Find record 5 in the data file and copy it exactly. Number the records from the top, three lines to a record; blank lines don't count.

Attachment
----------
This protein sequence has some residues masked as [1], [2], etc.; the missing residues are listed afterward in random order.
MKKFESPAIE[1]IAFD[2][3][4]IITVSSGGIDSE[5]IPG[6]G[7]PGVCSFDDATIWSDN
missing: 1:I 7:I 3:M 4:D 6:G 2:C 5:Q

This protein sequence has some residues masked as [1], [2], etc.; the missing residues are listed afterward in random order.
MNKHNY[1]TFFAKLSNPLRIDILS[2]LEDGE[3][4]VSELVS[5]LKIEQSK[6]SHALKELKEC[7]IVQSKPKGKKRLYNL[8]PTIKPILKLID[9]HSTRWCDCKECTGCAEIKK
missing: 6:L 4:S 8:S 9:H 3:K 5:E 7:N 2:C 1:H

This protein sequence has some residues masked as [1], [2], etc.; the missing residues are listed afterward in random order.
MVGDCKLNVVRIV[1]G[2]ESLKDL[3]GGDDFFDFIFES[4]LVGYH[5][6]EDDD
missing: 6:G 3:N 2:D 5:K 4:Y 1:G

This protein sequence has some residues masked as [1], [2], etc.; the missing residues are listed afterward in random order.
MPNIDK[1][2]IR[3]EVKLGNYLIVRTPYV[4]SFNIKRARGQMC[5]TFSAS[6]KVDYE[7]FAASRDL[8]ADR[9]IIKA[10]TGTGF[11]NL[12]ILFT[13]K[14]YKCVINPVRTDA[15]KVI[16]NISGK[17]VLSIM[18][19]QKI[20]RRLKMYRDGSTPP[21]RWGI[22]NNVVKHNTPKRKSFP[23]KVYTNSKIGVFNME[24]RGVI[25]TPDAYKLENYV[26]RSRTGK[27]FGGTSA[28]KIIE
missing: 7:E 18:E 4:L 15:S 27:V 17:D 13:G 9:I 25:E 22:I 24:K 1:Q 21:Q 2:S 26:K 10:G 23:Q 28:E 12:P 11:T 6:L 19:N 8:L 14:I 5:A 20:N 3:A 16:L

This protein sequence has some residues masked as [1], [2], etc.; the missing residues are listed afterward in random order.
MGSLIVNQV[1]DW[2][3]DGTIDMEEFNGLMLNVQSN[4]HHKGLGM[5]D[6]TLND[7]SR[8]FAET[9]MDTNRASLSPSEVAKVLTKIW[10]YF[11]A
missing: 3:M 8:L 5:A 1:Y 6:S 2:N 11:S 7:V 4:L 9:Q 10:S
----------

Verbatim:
This protein sequence has some residues masked as [1], [2], etc.; the missing residues are listed afterward in random order.
MGSLIVNQV[1]DW[2][3]DGTIDMEEFNGLMLNVQSN[4]HHKGLGM[5]D[6]TLND[7]SR[8]FAET[9]MDTNRASLSPSEVAKVLTKIW[10]YF[11]A
missing: 3:M 8:L 5:A 1:Y 6:S 2:N 11:S 7:V 4:L 9:Q 10:S